The Comet’s modest treble extension and uneven midrange do affect its soundstage which is neither especially spacious nor layered. That said, it’s not claustrophobic, with a well-rounded presentation that expands just to the periphery of the head. Imaging is above average, but not outstanding, and layers aren’t always defined. That said, overall separation is great; bass notes are clearly distinguished and vocals are well separated from instruments. The Comet’s smoothed-off lower-treble can result in some detail becoming overshadowed, though treble is significantly more composed than more emphasized competitors, most of which employ spikes of some sort.
With a 48ohm impedance and 97dB sensitivity, the Comet isn’t as efficient as the Jupiter and Andromeda, but it’s also considerably less source sensitive. Chiefly, the Comet doesn’t pick up much hiss from portable sources and its signature barely changes with varying output impedance; sounding consistent between the Hiby R6 and X7 II for example. It does scale with a dedicated DAP like the iBasso DX200, achieving a tighter low-end, greater separation and high resolution, but users shouldn’t feel that their source is holding the earphone back unless it’s especially poor. Still, the Comet isn’t overly source sensitive making it a great choice for portable use.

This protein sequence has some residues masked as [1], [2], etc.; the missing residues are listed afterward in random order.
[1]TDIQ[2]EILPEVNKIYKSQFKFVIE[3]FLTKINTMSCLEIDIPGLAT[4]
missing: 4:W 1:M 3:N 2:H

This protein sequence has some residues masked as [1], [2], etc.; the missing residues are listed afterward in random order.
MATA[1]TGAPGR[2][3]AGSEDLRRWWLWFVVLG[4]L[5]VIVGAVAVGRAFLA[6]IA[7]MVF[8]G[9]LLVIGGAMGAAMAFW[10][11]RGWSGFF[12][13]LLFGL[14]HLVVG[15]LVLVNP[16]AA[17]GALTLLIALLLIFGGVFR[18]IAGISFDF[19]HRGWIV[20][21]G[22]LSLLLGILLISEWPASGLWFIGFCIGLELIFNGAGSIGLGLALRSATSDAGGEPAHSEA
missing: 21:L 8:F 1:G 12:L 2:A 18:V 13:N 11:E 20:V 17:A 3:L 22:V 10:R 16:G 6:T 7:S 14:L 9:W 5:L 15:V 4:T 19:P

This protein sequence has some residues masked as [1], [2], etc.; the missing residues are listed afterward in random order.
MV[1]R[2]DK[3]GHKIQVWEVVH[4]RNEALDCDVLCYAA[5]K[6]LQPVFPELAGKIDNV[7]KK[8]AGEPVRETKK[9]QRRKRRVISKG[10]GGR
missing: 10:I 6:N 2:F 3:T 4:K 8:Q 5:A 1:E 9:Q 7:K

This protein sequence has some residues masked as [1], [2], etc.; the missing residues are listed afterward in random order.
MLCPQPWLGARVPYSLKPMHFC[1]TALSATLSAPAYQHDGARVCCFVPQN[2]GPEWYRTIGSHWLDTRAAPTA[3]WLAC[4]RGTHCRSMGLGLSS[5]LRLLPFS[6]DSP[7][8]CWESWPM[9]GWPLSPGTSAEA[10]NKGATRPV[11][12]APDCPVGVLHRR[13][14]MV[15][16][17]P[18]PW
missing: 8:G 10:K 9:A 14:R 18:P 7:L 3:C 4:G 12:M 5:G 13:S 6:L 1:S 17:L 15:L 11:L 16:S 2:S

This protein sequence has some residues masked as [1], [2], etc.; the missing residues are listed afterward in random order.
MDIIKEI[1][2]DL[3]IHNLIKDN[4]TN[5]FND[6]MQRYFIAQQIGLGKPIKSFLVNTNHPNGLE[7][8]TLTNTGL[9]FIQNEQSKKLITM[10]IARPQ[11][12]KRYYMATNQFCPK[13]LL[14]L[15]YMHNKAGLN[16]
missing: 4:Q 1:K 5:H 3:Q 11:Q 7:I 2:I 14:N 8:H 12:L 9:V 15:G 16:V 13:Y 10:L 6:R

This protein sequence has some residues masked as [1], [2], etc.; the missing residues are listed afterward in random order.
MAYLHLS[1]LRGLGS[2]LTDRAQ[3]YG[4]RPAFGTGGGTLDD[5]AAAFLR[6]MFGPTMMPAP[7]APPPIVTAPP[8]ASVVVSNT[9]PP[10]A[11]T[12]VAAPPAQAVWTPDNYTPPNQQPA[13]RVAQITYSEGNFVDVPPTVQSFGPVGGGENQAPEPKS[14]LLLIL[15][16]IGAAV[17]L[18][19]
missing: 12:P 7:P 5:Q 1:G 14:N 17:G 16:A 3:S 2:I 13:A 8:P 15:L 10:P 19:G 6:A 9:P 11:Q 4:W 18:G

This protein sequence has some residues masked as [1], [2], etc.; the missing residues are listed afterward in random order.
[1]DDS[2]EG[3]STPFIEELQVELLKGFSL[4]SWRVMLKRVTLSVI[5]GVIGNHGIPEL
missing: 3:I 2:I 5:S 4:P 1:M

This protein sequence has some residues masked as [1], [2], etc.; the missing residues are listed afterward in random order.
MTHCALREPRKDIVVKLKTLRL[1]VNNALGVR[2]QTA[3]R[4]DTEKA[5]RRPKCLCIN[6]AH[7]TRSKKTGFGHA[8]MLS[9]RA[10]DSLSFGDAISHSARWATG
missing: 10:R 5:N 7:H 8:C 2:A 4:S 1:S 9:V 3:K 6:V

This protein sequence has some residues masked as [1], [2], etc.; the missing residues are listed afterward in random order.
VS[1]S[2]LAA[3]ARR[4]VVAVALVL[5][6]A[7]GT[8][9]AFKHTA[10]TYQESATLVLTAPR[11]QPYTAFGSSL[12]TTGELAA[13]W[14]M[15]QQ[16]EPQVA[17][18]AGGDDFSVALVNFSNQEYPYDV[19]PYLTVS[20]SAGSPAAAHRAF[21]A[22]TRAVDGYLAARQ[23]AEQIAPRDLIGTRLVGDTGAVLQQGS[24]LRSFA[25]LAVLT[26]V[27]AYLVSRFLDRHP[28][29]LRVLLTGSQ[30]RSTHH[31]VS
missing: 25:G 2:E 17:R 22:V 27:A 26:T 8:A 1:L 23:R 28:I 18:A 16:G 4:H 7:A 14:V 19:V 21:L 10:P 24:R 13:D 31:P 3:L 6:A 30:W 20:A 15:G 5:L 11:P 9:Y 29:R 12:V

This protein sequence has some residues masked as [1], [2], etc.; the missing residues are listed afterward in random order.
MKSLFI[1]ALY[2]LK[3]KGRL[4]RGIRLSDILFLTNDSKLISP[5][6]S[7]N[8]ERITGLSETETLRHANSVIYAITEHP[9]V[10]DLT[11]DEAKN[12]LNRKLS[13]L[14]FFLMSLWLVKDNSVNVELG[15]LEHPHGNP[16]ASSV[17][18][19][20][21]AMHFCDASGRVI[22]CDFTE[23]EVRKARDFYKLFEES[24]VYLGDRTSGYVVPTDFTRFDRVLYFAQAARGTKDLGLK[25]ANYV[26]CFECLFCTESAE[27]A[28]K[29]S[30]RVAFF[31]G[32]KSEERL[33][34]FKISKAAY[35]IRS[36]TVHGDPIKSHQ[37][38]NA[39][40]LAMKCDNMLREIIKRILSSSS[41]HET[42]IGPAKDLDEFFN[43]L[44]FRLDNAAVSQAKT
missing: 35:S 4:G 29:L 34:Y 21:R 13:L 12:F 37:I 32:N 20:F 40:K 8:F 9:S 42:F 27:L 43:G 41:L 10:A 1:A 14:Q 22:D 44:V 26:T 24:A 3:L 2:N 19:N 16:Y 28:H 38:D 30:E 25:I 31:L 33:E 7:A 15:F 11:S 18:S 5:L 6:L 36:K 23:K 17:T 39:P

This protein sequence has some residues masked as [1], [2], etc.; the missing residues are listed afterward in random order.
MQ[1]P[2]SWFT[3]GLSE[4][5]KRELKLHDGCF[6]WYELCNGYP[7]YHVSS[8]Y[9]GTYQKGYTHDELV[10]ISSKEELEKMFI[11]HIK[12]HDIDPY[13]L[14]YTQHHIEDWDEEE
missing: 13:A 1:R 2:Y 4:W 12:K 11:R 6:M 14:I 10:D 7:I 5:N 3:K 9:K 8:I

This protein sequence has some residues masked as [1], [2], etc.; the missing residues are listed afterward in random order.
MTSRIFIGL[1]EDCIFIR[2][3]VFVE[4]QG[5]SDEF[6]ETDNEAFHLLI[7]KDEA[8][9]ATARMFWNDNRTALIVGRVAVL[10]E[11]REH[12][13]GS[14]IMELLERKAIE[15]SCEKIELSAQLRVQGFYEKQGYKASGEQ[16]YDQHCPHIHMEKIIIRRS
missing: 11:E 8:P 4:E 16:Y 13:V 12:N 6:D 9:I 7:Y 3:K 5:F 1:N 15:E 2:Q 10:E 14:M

TFZ King Pro ($170): The TFZ King Pro is more V-shaped and brighter throughout. It has more sub-bass extension combined with greater emphasis, producing a more visceral low-end. Mid-bass is similarly emphasized, granting slightly fuller notes while upper-bass and lower-mids are recessed. As such, the King Pro has a cooler midrange tone and thinner instrument body that contrasts to the lightly warm Comet. The King Pro has a very forward upper-midrange that brings female vocals and details to the fore. It’s also very, very clear as a result, but it doesn’t sound nearly as natural as the Comet due to its cool tone and increased emphasis.
Similar to the Comet, the King Pro has a smoother lower-treble, though it retains crispness due to its upper-midrange emphasis. The King Pro has a larger middle-treble bump creating a brighter background and generally airier sound. It extends further at the very top, delivering more sparkle and slightly more resolution. That said, due to its less balanced tuning, the King Pro isn’t as organised and its upper-midrange can overshadow some surrounding details. The King Pro has a significantly larger soundstage, aided by its airy treble and greater extension. That said, it doesn’t separate quite as well and female vocals may be too forward for some.